Inside the search much denser tables with value {won, draw, loss, invalid} or boolean {win, not_win} information are sufficient with respect to bounds. Denser tables are more efficiently used, given that memory and cache are limited resources. Boolean Win/Not_Win Bitbases require only one bit per position (and if necessary, further enquiry if draw is to be distinguished from loss with respect to bounds). Value Bitbases require two bits per position.


Every position is assigned to an unique index to specify the location of the information stored about it. There are two main aims when generating the index number. The easier the algorithm to generate the index from any given position, the faster will be the probing of the tablebase as well as the generation of it. But the second aim is to get a relatively small range of index-numbers, to keep the size of the file as small as possible.

The most straight forward way would be to for every piece on the board use 6 bit (1-64 squares)
index = position_white_King + position_black_King * 64
for each piece {
    index = index * 64 + position
This can be optimized in several ways.
A chess board can be rotated and mirrored (if pawns are on the board only a vertical reflection is possible).
  • Pieces may not stand on the same square.
  • For pieces of the same type, different arrangements can be left away.
  • The side to move may not give check.
  • The distance between the two Kings must be greater than one.

Brief Info

of some popular Endgame tablebases:
1st published
5 men
6 men
7 men
2.5 GiB (not completed)
56 GiB (estimated)
7.1 GiB
1.2 TiB
214 MiB
48.1 GiB
6.5 GiB
140 TiB
939 MiB
150.2 GiB



7-man EGTBs


In 2005, Yakov Konoval started to collaborate with Marc Bourzutschky on constructing 7-man EGTBs. Yakov wrote the generator and Marc a verification program and some utilities for extracting the data. In October 2005, Yakov Konoval and Marc Bourzutschky announced that a position in the ending of a KRRNkrr requires 290 moves to convert to a simpler winning endgame [4] . The old record was 243 moves from a position in a rook and knight versus two knights endgame, discovered by Lewis Stiller in 1991 [5] .


In March 2006, the wizards of 7-men endgames, Marc Bourzutschky and Yakov Konoval found a 330 moves win in KQBNkqb [6] and in May 2006 a 517 moves win in KQNkrbn [7] .


In July 2012, Vladimir Makhnychev and Victor Zakharov from Moscow State University completed 4+3 DTM-tablebases (525 endings including KPPPKPP). The next set of 5+2 DTM-tablebases was completed during August 2012 [8] . The tablebases are named Lomonosov Tablebases, using the Lomonosov Supercomputer.


Convekta Ltd. announced the release of Lomonosov Tablebases. Until December 31, 2013, the tablebases will be available online through ChessOk products [9] .

See also

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External Links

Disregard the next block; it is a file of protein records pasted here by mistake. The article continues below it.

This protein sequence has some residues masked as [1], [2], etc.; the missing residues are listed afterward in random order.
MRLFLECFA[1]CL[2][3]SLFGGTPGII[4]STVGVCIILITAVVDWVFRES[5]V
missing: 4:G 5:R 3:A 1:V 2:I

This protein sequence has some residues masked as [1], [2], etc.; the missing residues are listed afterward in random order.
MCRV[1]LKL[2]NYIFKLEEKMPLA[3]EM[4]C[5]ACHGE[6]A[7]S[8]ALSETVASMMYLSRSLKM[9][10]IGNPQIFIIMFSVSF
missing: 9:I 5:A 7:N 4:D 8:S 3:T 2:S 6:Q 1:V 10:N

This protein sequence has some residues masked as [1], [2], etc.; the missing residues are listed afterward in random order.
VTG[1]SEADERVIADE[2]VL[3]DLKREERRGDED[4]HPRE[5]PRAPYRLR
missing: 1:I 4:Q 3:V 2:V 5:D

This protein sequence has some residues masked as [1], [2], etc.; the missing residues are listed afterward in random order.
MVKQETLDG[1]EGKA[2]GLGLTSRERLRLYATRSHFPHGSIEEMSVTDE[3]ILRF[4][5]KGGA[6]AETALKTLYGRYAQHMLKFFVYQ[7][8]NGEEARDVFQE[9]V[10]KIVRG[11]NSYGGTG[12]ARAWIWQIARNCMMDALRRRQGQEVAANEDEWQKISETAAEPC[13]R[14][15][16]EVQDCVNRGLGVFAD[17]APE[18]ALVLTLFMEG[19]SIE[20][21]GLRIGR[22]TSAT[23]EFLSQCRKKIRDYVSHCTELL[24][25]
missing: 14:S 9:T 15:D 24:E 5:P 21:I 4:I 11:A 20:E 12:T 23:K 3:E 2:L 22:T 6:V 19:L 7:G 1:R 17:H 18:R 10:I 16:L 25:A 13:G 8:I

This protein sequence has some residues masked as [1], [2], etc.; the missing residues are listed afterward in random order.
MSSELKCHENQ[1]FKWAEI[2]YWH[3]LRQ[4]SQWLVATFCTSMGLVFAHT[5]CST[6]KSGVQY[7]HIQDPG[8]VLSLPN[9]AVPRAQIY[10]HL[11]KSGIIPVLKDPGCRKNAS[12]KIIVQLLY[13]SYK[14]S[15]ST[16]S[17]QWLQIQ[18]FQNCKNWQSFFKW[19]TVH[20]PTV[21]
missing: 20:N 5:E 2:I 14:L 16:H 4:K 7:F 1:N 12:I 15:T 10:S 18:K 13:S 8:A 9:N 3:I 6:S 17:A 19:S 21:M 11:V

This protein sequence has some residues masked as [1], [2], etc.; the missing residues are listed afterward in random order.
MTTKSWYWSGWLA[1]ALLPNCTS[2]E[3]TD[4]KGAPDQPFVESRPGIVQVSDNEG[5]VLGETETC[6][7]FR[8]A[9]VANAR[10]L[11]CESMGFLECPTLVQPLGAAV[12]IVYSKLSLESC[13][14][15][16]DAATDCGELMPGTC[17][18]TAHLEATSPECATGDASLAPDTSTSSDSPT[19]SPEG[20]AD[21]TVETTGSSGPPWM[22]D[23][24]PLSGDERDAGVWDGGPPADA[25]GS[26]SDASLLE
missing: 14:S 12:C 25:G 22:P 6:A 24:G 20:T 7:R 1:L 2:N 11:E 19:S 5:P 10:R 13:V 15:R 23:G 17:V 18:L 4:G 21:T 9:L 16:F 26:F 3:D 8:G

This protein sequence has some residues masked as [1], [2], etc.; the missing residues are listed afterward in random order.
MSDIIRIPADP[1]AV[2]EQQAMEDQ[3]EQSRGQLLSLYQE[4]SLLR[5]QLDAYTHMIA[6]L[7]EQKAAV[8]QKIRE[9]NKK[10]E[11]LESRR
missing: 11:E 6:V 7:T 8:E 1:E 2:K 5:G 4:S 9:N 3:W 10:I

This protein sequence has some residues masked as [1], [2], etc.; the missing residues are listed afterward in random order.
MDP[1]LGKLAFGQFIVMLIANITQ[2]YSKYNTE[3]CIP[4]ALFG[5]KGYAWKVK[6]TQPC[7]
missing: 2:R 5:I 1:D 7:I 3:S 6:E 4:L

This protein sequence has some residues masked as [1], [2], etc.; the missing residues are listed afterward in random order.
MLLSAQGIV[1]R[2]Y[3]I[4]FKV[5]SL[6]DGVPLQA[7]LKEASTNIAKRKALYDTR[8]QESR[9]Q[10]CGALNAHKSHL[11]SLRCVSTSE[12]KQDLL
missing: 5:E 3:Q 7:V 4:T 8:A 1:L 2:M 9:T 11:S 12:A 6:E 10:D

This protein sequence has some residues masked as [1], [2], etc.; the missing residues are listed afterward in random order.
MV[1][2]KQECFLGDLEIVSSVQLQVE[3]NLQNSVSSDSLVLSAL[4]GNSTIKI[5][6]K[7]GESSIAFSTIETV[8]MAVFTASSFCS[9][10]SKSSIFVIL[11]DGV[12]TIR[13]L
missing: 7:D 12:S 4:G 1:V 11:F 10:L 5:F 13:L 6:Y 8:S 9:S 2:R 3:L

Online Lookup




  1. ^ Ernst A. Heinz (1999). Endgame Databases and Efficient Index Schemes for Chess. ICCA Journal, Vol. 22, No. 1, ps
  2. ^ Persistence, Oil on Canvas, 200 x 160 cm, Chess in the Art of Samuel Bak, Center for Holocaust & Genocide Studies, University of Minnesota
  3. ^ DTR is no good! by Harm Geert Muller, CCRL Forum, September 24, 2008
  4. ^ Subject: KRRNKRR win in 290: a new record by Marc Bourzutschky from CCC, October 16, 2005
  5. ^ Chess endgame from Wikipedia
  6. ^ 311. 31 March 2006: White plays and wins in 330 moves by Tim Krabbé
  7. ^ OPEN CHESS DIARY 316. 26 May 2006: A 517-move win by Tim Krabbé
  8. ^ Endgame tablebase from Wikipedia - Background
  9. ^ Lomonosov Endgame Tablebases - ChessOK
  10. ^ Subject: brute-force vs. intuition in math & chess by Bill Dubuque, August 1996
  11. ^ Jesper Torp Kristensen (2005). Generation and compression of endgame tables in chess with fast random access using OBDDs. Master thesis
  12. ^ Knowledge discovery from Wikipedia
  13. ^ Kasparov versus the World from Wikipedia
  14. ^ Generating egtbs ICGAJ by Tony Werten, CCC, December 04, 2001, with reference to Computing endgames with few men by Urban Koistinen
  15. ^ Wu / Beal retrograde analisys algorithm by Alvaro Jose Povoa Cardoso, Winboard Forum, March 10, 2007
  16. ^ OBDD - Ordered Binary Decision Diagram from Wikipedia
  17. ^ Plakoto from Wikipedia
  18. ^ Endgame tablebases with the fifty-move rule by Galen Huntington
  19. ^ tablebase compression / academic integrity by Ronald de Man, CCC, May 19, 2016
  20. ^ Computing endgames with few men by Urban Koistinen
  21. ^ Ren Wu, Don Beal (2001). Fast, Memory-efficient Retrograde Algorithms. ICGA Journal, Vol. 24, No. 3
  22. ^ Computing endgames with few men by Urban Koistinen
  23. ^ Easy mate by Frank Phillips, CCC, September 13, 2003 » Checkmate
  24. ^ A018214 - OEIS | Alkane (or paraffin) numbers
  25. ^ Lomonosov Endgame Tablebases - ChessOK
  26. ^ kervinck/pfkpk · GitHub
  27. ^ Gaviota tablebases, probing code v4 (UPDATE) by Miguel A. Ballicora, CCC, March 11, 2011
  28. ^ EGTB: Better algorithm by Urban Koistinen, CCC, April 07, 2001
  29. ^ Generating egtbs ICGAJ by Tony Werten, CCC, December 04, 2001
  30. ^ Ren Wu, Don Beal (2001). Fast, Memory-efficient Retrograde Algorithms. ICGA Journal, Vol. 24, No. 3
  31. ^ New 6-piece tablebases by Ronald de Man, CCC, April 01, 2013
  32. ^ Scorpio 6men EGBB Now available by Joshua Shriver, CCC, January 14, 2014
  33. ^ Yet another KPK endgame table generator: pfkpk by Marcel van Kervinck, CCC, September 05, 2015